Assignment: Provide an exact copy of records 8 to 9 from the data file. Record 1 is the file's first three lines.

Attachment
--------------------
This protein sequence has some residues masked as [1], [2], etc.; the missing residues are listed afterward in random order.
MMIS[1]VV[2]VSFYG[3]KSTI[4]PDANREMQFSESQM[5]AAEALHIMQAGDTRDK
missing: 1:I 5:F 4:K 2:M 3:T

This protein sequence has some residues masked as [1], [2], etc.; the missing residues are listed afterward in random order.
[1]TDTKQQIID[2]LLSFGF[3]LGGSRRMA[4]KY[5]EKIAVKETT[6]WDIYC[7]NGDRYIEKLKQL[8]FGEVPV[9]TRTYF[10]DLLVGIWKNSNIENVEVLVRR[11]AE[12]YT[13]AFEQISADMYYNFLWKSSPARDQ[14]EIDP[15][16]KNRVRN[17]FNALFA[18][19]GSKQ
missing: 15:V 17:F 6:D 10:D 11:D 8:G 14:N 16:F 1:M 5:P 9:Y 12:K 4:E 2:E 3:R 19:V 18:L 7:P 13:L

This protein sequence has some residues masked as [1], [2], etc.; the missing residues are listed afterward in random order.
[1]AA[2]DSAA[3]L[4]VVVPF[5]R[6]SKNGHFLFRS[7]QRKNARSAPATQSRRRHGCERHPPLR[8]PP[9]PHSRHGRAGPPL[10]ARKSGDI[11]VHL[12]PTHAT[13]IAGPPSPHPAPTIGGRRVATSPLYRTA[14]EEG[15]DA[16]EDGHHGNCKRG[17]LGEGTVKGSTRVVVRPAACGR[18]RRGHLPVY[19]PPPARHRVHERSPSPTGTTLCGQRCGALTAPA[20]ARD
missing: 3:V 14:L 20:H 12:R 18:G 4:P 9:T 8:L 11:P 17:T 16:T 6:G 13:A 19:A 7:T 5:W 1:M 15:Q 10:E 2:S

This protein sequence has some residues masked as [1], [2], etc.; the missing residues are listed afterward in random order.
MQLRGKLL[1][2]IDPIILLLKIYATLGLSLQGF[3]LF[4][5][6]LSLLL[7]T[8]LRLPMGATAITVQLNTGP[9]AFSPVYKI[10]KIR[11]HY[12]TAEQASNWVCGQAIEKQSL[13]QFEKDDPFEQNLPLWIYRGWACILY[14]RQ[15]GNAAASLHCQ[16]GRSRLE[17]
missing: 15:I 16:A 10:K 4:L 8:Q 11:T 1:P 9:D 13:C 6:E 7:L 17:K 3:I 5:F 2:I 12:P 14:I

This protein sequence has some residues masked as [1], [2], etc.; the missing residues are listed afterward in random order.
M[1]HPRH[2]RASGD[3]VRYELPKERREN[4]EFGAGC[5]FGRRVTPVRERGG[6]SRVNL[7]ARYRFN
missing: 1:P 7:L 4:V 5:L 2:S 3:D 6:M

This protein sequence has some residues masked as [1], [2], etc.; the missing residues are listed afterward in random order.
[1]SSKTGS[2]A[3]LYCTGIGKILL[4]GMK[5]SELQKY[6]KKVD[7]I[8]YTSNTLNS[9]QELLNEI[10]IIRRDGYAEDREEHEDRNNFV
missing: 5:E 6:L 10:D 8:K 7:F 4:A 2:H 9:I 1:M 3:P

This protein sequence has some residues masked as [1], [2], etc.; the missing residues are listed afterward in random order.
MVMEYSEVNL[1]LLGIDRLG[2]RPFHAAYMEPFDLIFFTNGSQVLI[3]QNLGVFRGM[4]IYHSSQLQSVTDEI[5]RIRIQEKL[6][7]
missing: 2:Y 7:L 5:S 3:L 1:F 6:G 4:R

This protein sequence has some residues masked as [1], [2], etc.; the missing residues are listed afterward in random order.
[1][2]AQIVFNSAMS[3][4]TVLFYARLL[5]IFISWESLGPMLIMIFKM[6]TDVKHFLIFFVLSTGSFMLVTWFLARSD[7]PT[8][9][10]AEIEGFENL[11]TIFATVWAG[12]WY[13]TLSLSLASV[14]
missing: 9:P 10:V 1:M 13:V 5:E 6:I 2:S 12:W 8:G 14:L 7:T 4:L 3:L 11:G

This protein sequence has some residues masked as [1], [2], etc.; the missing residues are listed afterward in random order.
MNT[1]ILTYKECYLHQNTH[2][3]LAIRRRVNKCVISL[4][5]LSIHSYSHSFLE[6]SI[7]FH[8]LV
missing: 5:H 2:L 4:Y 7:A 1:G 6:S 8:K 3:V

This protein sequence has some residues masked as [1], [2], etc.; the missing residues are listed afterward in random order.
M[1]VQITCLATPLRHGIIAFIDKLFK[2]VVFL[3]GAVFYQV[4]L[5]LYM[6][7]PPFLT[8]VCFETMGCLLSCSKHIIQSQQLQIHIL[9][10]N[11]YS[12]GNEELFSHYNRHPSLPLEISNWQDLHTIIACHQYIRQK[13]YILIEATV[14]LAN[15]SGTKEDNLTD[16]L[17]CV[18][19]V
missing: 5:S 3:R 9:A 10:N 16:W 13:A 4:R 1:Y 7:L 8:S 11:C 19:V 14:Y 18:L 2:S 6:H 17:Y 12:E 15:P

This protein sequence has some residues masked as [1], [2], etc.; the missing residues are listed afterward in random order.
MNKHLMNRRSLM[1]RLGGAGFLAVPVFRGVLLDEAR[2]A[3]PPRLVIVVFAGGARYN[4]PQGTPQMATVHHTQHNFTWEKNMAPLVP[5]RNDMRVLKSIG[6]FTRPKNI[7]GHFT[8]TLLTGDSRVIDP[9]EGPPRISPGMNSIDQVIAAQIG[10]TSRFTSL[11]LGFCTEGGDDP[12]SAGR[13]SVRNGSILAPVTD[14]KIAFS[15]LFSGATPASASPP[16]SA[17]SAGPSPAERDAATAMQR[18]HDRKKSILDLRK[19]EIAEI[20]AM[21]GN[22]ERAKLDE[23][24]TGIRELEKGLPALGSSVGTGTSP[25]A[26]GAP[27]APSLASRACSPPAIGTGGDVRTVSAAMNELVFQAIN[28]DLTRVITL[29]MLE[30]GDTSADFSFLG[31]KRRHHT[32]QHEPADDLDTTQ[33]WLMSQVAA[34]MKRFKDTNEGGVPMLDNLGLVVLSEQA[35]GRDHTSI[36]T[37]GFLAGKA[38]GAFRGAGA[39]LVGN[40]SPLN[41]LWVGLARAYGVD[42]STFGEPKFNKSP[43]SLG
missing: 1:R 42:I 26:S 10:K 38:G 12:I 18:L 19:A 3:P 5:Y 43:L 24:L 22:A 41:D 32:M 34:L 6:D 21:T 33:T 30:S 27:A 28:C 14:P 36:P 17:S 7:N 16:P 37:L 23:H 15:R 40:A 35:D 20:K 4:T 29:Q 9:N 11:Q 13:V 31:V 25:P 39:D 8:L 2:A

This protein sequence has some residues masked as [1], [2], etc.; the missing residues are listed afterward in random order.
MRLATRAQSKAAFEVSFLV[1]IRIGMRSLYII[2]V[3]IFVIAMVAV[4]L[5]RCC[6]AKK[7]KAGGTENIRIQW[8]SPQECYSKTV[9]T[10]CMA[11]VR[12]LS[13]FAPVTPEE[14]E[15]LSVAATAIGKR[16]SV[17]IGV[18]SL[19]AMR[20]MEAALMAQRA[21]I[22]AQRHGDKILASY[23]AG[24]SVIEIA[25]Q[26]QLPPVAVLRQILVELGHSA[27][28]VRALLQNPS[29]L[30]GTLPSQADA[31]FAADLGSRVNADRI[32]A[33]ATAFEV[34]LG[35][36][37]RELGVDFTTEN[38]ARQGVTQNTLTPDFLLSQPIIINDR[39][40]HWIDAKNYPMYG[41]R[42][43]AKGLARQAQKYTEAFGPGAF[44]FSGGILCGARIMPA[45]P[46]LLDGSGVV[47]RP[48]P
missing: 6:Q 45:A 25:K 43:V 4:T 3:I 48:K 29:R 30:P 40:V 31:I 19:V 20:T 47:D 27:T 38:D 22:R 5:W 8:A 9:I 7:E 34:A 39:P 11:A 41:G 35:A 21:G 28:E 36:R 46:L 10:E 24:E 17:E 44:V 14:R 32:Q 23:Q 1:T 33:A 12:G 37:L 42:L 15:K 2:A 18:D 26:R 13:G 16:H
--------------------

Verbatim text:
This protein sequence has some residues masked as [1], [2], etc.; the missing residues are listed afterward in random order.
[1][2]AQIVFNSAMS[3][4]TVLFYARLL[5]IFISWESLGPMLIMIFKM[6]TDVKHFLIFFVLSTGSFMLVTWFLARSD[7]PT[8][9][10]AEIEGFENL[11]TIFATVWAG[12]WY[13]TLSLSLASV[14]
missing: 9:P 10:V 1:M 13:V 5:E 6:I 2:S 12:W 8:G 14:L 7:T 4:L 3:L 11:G

This protein sequence has some residues masked as [1], [2], etc.; the missing residues are listed afterward in random order.
MNT[1]ILTYKECYLHQNTH[2][3]LAIRRRVNKCVISL[4][5]LSIHSYSHSFLE[6]SI[7]FH[8]LV
missing: 5:H 2:L 4:Y 7:A 1:G 6:S 8:K 3:V